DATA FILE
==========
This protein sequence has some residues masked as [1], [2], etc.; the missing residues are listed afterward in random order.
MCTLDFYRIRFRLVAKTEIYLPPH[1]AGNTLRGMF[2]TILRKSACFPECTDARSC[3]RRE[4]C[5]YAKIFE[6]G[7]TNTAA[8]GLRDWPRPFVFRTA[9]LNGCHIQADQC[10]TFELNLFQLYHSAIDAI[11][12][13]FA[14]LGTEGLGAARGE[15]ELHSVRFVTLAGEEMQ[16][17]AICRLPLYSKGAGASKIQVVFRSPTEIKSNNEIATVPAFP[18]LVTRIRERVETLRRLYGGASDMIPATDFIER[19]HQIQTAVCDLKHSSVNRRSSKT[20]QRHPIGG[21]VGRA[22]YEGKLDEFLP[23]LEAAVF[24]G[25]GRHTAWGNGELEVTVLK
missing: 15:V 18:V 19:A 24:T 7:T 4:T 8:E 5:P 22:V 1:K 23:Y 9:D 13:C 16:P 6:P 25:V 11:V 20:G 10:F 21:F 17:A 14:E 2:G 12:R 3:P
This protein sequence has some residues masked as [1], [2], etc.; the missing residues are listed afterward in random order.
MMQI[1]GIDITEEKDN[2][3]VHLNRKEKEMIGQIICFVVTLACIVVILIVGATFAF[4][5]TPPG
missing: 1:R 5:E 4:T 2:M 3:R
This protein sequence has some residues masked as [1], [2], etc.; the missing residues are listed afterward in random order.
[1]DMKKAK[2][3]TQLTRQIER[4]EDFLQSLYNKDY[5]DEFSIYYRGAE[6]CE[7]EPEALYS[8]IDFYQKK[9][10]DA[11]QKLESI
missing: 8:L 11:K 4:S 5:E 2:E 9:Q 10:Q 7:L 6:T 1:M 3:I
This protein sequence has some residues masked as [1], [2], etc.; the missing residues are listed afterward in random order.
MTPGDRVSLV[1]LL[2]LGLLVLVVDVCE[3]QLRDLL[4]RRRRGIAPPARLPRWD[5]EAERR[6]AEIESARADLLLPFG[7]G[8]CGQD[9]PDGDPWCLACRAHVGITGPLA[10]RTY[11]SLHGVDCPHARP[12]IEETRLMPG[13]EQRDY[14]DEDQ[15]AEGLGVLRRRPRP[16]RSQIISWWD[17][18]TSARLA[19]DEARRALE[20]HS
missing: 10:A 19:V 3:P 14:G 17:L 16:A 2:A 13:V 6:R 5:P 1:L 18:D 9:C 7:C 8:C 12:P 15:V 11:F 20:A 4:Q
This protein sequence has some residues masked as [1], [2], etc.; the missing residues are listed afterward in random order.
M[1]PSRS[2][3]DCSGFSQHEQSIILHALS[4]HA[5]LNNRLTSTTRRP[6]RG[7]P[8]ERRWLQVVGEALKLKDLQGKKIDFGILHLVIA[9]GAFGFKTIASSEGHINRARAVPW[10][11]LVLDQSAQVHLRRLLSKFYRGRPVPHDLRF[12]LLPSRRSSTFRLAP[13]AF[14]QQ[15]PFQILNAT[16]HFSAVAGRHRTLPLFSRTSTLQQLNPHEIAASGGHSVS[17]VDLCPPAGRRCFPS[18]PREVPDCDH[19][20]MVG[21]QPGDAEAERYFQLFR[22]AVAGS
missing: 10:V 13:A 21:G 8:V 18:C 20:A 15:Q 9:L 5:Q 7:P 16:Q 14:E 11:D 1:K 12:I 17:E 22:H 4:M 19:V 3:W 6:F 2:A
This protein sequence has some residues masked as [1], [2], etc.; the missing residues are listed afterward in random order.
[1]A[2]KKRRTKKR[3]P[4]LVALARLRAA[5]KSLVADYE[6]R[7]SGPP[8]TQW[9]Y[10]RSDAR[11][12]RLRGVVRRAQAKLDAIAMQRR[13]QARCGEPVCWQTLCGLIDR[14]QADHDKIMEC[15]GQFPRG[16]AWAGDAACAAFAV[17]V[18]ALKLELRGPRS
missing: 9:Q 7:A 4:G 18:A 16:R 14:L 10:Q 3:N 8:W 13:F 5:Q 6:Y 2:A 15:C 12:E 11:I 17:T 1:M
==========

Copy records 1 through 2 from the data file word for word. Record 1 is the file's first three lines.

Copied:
This protein sequence has some residues masked as [1], [2], etc.; the missing residues are listed afterward in random order.
MCTLDFYRIRFRLVAKTEIYLPPH[1]AGNTLRGMF[2]TILRKSACFPECTDARSC[3]RRE[4]C[5]YAKIFE[6]G[7]TNTAA[8]GLRDWPRPFVFRTA[9]LNGCHIQADQC[10]TFELNLFQLYHSAIDAI[11][12][13]FA[14]LGTEGLGAARGE[15]ELHSVRFVTLAGEEMQ[16][17]AICRLPLYSKGAGASKIQVVFRSPTEIKSNNEIATVPAFP[18]LVTRIRERVETLRRLYGGASDMIPATDFIER[19]HQIQTAVCDLKHSSVNRRSSKT[20]QRHPIGG[21]VGRA[22]YEGKLDEFLP[23]LEAAVF[24]G[25]GRHTAWGNGELEVTVLK
missing: 15:V 18:V 19:A 24:T 7:T 4:T 8:E 5:P 22:V 1:K 23:Y 9:D 13:C 16:P 6:P 25:V 11:V 20:G 10:F 21:F 17:A 14:E 2:G 12:R 3:P
This protein sequence has some residues masked as [1], [2], etc.; the missing residues are listed afterward in random order.
MMQI[1]GIDITEEKDN[2][3]VHLNRKEKEMIGQIICFVVTLACIVVILIVGATFAF[4][5]TPPG
missing: 1:R 5:E 4:T 2:M 3:R